During the evening boat ride at Chobe we saw over two hundred elephants at one time. It was one of the most amazing things I have ever seen. They would come down the hill and into the river in herds of twenty to fifty and just frolic and play.
There was one young calf that kept plopping down in the mud and getting stuck. The older elephants would help him out and he would run right back in and get stuck again. We watched the sun go down and took some amazing photos of elephants against the setting sun.
Date of safari: 8 June to July 4 2008 for 27 days – Marden Phelps
Safari Company Performance
I looked at many companies, on the internet, when I began planning and they were one of several that offered the kind of safari I was looking for. I wanted to do participation camping because my daughter and I had done that in East Africa, about five years ago, and loved it.
I emailed a number of companies and explained what I wanted and Jenman Safaris was not only the first to respond but they offered a number of suggestions that proved very helpful. I checked them out on every web site I could find and heard only good things (well, with one exception) then sent them a suggested itinerary. They responded with what I believed was an excellent price and the planning of details followed.
The entire experience was wonderful. For over a year, during the planning, they responder to every question and concern in a timely and helpful manner. We made several changes to the original itinerary, at their suggestion, and the safari proved them right in every case.
We did do a participation camping safari (although we spent some nights in lodges) and the Jenman equipment was great. The tents were in good condition, the sleeping bags clean and warm and the food trailer was wonderful. We had cold, or at least cool, drinks all the time and the food preparation was very organized.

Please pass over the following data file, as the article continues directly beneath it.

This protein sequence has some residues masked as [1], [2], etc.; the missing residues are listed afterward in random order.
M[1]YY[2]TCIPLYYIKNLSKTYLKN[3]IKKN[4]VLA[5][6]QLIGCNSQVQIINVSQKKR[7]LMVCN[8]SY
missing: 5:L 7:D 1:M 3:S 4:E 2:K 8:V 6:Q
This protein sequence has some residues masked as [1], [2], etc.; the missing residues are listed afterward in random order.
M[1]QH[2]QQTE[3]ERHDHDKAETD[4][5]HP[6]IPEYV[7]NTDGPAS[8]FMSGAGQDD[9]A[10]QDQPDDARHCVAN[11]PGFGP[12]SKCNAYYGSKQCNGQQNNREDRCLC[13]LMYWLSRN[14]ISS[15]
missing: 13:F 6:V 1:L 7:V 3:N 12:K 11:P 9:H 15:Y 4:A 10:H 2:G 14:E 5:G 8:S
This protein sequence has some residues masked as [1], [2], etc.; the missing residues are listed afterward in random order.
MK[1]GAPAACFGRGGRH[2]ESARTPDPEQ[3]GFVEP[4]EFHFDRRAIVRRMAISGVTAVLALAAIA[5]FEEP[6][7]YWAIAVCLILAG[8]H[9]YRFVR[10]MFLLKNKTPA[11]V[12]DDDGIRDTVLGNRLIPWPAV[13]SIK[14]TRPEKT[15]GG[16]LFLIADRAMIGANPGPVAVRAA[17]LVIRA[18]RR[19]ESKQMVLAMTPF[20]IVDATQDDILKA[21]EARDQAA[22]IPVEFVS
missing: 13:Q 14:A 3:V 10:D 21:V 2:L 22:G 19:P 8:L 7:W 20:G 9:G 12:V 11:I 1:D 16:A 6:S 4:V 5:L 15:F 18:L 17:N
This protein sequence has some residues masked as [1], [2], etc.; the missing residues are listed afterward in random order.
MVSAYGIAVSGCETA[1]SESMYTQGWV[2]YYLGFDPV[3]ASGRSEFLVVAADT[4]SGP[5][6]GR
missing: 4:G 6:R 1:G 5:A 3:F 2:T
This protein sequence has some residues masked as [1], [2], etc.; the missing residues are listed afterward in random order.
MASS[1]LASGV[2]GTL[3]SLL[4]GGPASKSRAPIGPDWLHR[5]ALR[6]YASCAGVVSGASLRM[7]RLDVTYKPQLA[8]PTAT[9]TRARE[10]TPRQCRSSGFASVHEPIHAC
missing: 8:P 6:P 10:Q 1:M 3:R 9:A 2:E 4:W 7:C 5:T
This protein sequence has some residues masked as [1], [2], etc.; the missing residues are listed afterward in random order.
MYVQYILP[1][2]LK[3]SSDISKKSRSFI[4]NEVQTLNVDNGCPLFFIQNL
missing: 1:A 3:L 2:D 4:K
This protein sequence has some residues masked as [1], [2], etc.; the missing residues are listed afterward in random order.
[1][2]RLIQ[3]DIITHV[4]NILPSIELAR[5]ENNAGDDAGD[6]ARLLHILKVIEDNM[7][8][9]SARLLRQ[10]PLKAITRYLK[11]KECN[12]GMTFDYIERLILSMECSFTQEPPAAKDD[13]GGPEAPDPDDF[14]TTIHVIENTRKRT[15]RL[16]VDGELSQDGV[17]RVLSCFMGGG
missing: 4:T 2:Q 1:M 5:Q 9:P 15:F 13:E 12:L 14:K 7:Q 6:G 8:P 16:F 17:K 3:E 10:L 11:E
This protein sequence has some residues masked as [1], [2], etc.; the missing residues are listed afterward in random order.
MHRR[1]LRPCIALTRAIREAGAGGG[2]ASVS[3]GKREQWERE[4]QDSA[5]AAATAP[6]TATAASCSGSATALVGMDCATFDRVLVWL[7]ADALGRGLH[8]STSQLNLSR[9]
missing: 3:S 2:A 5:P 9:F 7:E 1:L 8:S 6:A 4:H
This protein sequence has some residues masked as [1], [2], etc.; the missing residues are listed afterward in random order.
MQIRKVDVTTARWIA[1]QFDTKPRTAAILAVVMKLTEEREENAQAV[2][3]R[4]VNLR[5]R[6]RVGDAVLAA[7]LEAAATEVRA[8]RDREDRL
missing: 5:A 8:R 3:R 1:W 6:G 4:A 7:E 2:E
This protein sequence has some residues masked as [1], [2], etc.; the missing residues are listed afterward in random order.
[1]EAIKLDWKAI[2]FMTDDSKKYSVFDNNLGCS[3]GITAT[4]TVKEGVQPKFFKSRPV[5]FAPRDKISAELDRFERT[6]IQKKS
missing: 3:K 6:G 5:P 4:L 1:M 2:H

We had only one minor hitch in the whole safari and that was the failure to make a hotel reservation in Johannesburg for our last night. Jenman caught their mistake and we worked things out with no real problem.
The biggest problem we had was not Jenmen’s fault. The airline lost my wife’s luggage and we had to go shopping (what a terrible ordeal for a woman) because the luggage didn’t catch up to us for ten days.
Our guide, Chauntel, was great. She was very knowledgeable and had prepared well for our safari even though she had not been to all the places we visited on a regular basis. Her game spotting ability astounded us.
She did a really good job with meals. The food was plentiful, well-prepared and tasty. It amazed us how she could drive all day and then put together a great meal in the time it took us to set up camp and wash up.
When we met her, in Lusaka, she had a suggested revision to our safari that made a major difference in the canoe trip, on the Zambezi, and greatly enhanced our experience. I am 65 and my brother-in-law is 63 and yet we didn’t mind being “bossed around” by a 29 years old so that tells you something about her people skills.
In Kafue we saw many kinds of antelope. Kudu, waterbuck, impala, puku, bushbuck, steenbok and even oribi. There were crocs and hippos and birds of every kind. Monkeys, baboons, warthogs, hyena (one), mongoose and bush-babies filled in the niches. It was interesting to see the mixture of animals with several species intermixing in a small area.
The game viewing at Mahangu was spectacular. We saw sable and roan antelope at very close range. Kudu, impala, reed buck, bush buck giraffe, warthogs, baboons, elephants, lechwe and hippos all obliged us with an appearance.